• Full time students aged 16 and 17 years old: As noted in the explanatory statement to the existing rules, the benefit of the JobKeeper payment to workers over the age of 16 is justified for those who are financially independent and who require the security provided by participation in the JobKeeper scheme and the maintenance of the working relationship that it affords. The rules will provide that full time students who are 17 years old and younger, and who are not financially independent, are not eligible for the JobKeeper Payment. This clarification will apply prospectively, which would mean an eligible employer that has already met the wage condition of paying such an employee $1,500 for a fortnight could be entitled to a JobKeeper Payment in arrears for that fortnight.

Banks have agreed to bring JobKeeper-related applications to the front of the queue and work with the ATO to accelerate the finance assessment process.

Alternative test

The Commissioner has determined alternative tests for fall in turnover for classes of entities where there is not an appropriate relevant comparison period. Circumstances where an alternative test applies:

  • the entity commenced business after the relevant comparison period (the business did not exist in that period)

  • the entity acquired or disposed of part of the business after the relevant comparison period (the business is not the same business in that period as it is now)

  • the entity undertook a restructure after the relevant comparison period (the business is not the same business in that period as it is now)

  • the entity’s turnover substantially increased by:

  • 50% or more in the 12 months immediately before the applicable turnover test period; or

  • 25% or more in the 6 months immediately before the applicable turnover test period, or

  • 12.5% or more in the 3 months immediately before the applicable turnover test period.

  • the entity was affected by drought or other declared natural disaster during the relevant comparison period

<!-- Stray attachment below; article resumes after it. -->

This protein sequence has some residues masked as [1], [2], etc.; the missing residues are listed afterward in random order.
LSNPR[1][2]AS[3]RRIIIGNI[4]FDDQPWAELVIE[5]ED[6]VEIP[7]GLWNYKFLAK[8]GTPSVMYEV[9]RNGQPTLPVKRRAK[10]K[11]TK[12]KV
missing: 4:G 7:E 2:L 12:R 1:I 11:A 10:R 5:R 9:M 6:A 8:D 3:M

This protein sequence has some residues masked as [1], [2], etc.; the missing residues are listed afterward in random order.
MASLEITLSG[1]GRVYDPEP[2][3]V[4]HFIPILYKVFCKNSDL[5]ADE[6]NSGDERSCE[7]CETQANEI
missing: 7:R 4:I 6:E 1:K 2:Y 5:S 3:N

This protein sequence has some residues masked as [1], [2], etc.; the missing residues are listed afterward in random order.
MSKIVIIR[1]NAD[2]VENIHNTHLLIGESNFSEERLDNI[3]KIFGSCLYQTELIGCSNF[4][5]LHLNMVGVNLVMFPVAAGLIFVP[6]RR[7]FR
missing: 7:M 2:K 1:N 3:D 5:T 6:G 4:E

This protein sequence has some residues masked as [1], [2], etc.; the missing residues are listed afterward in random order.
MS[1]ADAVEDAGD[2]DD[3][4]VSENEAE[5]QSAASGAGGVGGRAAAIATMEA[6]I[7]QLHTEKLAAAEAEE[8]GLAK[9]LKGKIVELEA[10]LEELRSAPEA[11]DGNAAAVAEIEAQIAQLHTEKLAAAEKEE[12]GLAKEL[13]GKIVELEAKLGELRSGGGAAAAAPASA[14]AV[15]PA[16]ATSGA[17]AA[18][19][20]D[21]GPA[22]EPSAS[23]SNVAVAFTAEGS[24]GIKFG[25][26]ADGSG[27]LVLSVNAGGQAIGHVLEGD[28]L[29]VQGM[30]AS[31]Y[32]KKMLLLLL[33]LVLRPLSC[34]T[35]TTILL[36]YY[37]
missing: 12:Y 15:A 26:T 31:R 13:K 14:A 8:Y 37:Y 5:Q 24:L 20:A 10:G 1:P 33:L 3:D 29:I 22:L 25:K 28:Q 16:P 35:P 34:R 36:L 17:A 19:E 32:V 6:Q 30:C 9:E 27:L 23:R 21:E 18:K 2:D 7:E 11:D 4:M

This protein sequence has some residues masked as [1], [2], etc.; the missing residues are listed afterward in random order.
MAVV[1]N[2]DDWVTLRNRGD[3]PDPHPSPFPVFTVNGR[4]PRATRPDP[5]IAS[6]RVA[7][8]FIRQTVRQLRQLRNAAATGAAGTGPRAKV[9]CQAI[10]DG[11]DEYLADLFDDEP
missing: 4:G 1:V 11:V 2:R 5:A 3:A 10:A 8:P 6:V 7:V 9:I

• the entity has a large irregular variance in their turnover for the quarters ending in the 12 months before the applicable turnover test period, excluding entities that have cyclical or regular seasonal variance in their turnover, or

  • the entity is a sole trader or small partnership where sickness, injury or leave have impacted an individual’s ability to work which has affected turnover.

Fair Work Commission response to Australian Government JobKeeper payment scheme

The Fair Work Commission have already implemented processes to apply to the Commission to deal with a JobKeeper dispute. They have power to deal with these by mediation or conciliation, making a recommendation or expressing an opinion, or arbitration. Areas we can expect to see disputes arise are in relation to:

  • temporary and partial stand downs

  • temporary changes to an employee’s usual duties and locations of work

  • agreements about altering an employee's days and times of work

  • agreements about use of annual leave

  • employee requests for secondary employment and training.

At this time, it is important to remember that the way you manage your workforce must be compliant with the Fair Work Act (2009), and it is important now more than ever to ensure you are following proper processes.